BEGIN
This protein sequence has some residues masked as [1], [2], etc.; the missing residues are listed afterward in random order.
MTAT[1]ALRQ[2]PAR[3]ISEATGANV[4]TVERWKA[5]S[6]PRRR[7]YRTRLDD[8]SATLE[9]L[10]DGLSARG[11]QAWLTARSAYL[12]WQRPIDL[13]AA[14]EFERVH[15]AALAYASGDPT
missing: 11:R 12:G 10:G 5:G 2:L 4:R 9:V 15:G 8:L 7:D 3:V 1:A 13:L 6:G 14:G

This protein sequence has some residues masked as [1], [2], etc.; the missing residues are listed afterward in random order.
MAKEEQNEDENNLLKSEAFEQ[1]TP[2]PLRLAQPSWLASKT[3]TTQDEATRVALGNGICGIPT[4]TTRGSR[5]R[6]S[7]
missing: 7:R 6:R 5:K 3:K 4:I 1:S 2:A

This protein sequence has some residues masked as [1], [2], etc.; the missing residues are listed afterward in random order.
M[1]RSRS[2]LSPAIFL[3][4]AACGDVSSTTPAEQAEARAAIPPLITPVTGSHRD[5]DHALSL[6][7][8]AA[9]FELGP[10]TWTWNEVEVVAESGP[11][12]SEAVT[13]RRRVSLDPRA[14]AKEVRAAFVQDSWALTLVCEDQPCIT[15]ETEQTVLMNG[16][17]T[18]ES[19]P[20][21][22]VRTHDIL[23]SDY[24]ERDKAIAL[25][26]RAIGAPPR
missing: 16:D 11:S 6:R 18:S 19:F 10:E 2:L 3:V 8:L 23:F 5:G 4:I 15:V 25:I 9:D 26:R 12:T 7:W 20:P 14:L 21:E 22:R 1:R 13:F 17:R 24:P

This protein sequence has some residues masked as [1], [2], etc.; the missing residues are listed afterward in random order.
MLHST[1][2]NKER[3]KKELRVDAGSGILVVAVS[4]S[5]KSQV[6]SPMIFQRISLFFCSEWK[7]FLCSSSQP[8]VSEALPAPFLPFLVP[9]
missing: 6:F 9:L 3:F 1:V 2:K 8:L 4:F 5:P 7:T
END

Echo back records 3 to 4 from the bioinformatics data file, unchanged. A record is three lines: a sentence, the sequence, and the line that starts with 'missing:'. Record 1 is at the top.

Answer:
This protein sequence has some residues masked as [1], [2], etc.; the missing residues are listed afterward in random order.
M[1]RSRS[2]LSPAIFL[3][4]AACGDVSSTTPAEQAEARAAIPPLITPVTGSHRD[5]DHALSL[6][7][8]AA[9]FELGP[10]TWTWNEVEVVAESGP[11][12]SEAVT[13]RRRVSLDPRA[14]AKEVRAAFVQDSWALTLVCEDQPCIT[15]ETEQTVLMNG[16][17]T[18]ES[19]P[20][21][22]VRTHDIL[23]SDY[24]ERDKAIAL[25][26]RAIGAPPR
missing: 16:D 11:S 6:R 18:S 19:F 10:E 2:L 3:V 8:L 23:F 5:G 4:I 15:V 25:I 9:D 26:R 12:T 7:W 20:P 14:L 21:E 22:R 1:R 13:F 17:R 24:P

This protein sequence has some residues masked as [1], [2], etc.; the missing residues are listed afterward in random order.
MLHST[1][2]NKER[3]KKELRVDAGSGILVVAVS[4]S[5]KSQV[6]SPMIFQRISLFFCSEWK[7]FLCSSSQP[8]VSEALPAPFLPFLVP[9]
missing: 6:F 9:L 3:F 1:V 2:K 8:L 4:F 5:P 7:T